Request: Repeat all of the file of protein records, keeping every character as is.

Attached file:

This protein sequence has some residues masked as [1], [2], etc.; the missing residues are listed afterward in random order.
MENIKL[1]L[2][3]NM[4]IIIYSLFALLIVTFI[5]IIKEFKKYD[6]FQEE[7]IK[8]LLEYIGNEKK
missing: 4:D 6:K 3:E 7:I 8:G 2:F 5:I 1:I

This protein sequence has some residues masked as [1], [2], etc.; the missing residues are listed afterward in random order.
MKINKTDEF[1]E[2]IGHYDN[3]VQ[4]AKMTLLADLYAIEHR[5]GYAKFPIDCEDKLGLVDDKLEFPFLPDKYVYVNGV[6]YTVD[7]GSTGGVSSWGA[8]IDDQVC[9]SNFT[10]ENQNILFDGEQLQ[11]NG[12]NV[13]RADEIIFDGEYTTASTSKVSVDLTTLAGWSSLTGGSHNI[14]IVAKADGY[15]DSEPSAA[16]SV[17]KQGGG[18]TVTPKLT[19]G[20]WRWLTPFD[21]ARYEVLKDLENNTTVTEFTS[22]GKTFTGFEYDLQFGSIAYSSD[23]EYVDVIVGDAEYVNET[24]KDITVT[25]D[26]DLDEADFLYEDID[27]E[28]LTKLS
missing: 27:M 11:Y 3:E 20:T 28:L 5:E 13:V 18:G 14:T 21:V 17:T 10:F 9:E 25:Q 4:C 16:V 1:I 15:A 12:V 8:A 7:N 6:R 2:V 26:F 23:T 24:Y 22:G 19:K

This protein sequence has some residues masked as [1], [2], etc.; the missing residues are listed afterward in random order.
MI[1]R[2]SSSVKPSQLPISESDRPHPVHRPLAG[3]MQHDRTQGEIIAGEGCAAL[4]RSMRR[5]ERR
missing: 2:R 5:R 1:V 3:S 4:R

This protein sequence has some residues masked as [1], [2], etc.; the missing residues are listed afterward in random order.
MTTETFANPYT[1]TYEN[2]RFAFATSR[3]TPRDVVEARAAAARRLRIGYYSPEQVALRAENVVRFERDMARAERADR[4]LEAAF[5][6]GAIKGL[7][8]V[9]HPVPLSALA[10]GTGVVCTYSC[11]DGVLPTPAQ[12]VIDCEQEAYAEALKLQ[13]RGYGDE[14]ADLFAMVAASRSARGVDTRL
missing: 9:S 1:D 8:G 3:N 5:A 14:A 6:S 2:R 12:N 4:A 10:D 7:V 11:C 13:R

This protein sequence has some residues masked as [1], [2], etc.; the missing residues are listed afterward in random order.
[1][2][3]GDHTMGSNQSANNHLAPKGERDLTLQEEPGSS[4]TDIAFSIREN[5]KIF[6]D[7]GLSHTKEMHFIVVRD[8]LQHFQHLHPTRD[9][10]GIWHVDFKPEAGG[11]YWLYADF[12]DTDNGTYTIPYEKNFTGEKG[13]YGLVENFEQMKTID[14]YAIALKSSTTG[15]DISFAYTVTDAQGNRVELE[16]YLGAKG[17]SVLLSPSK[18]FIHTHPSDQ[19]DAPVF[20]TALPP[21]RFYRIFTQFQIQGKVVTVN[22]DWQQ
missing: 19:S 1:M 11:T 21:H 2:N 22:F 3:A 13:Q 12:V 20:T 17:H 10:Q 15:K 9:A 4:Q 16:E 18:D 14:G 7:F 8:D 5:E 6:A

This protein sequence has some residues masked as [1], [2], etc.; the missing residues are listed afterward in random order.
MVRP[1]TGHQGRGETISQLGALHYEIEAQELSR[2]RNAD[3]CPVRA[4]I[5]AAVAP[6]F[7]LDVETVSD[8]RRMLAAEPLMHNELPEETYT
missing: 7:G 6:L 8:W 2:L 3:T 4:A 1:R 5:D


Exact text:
This protein sequence has some residues masked as [1], [2], etc.; the missing residues are listed afterward in random order.
MENIKL[1]L[2][3]NM[4]IIIYSLFALLIVTFI[5]IIKEFKKYD[6]FQEE[7]IK[8]LLEYIGNEKK
missing: 4:D 6:K 3:E 7:I 8:G 2:F 5:I 1:I

This protein sequence has some residues masked as [1], [2], etc.; the missing residues are listed afterward in random order.
MKINKTDEF[1]E[2]IGHYDN[3]VQ[4]AKMTLLADLYAIEHR[5]GYAKFPIDCEDKLGLVDDKLEFPFLPDKYVYVNGV[6]YTVD[7]GSTGGVSSWGA[8]IDDQVC[9]SNFT[10]ENQNILFDGEQLQ[11]NG[12]NV[13]RADEIIFDGEYTTASTSKVSVDLTTLAGWSSLTGGSHNI[14]IVAKADGY[15]DSEPSAA[16]SV[17]KQGGG[18]TVTPKLT[19]G[20]WRWLTPFD[21]ARYEVLKDLENNTTVTEFTS[22]GKTFTGFEYDLQFGSIAYSSD[23]EYVDVIVGDAEYVNET[24]KDITVT[25]D[26]DLDEADFLYEDID[27]E[28]LTKLS
missing: 27:M 11:Y 3:E 20:T 28:L 5:E 13:V 18:G 14:T 21:V 17:T 10:F 9:E 25:Q 4:C 16:V 1:I 15:A 12:V 8:A 7:N 6:R 2:V 26:F 23:T 24:Y 22:G 19:K

This protein sequence has some residues masked as [1], [2], etc.; the missing residues are listed afterward in random order.
MI[1]R[2]SSSVKPSQLPISESDRPHPVHRPLAG[3]MQHDRTQGEIIAGEGCAAL[4]RSMRR[5]ERR
missing: 2:R 5:R 1:V 3:S 4:R

This protein sequence has some residues masked as [1], [2], etc.; the missing residues are listed afterward in random order.
MTTETFANPYT[1]TYEN[2]RFAFATSR[3]TPRDVVEARAAAARRLRIGYYSPEQVALRAENVVRFERDMARAERADR[4]LEAAF[5][6]GAIKGL[7][8]V[9]HPVPLSALA[10]GTGVVCTYSC[11]DGVLPTPAQ[12]VIDCEQEAYAEALKLQ[13]RGYGDE[14]ADLFAMVAASRSARGVDTRL
missing: 9:S 1:D 8:G 3:N 5:A 14:A 6:S 2:R 12:N 4:A 10:D 7:V 11:C 13:R

This protein sequence has some residues masked as [1], [2], etc.; the missing residues are listed afterward in random order.
[1][2][3]GDHTMGSNQSANNHLAPKGERDLTLQEEPGSS[4]TDIAFSIREN[5]KIF[6]D[7]GLSHTKEMHFIVVRD[8]LQHFQHLHPTRD[9][10]GIWHVDFKPEAGG[11]YWLYADF[12]DTDNGTYTIPYEKNFTGEKG[13]YGLVENFEQMKTID[14]YAIALKSSTTG[15]DISFAYTVTDAQGNRVELE[16]YLGAKG[17]SVLLSPSK[18]FIHTHPSDQ[19]DAPVF[20]TALPP[21]RFYRIFTQFQIQGKVVTVN[22]DWQQ
missing: 19:S 1:M 11:T 21:H 2:N 22:F 3:A 13:Q 12:V 20:T 17:H 10:Q 15:K 9:A 4:Q 16:E 18:D 14:G 7:F 8:D 5:E 6:A

This protein sequence has some residues masked as [1], [2], etc.; the missing residues are listed afterward in random order.
MVRP[1]TGHQGRGETISQLGALHYEIEAQELSR[2]RNAD[3]CPVRA[4]I[5]AAVAP[6]F[7]LDVETVSD[8]RRMLAAEPLMHNELPEETYT
missing: 7:G 6:L 8:W 2:L 3:T 4:A 1:R 5:D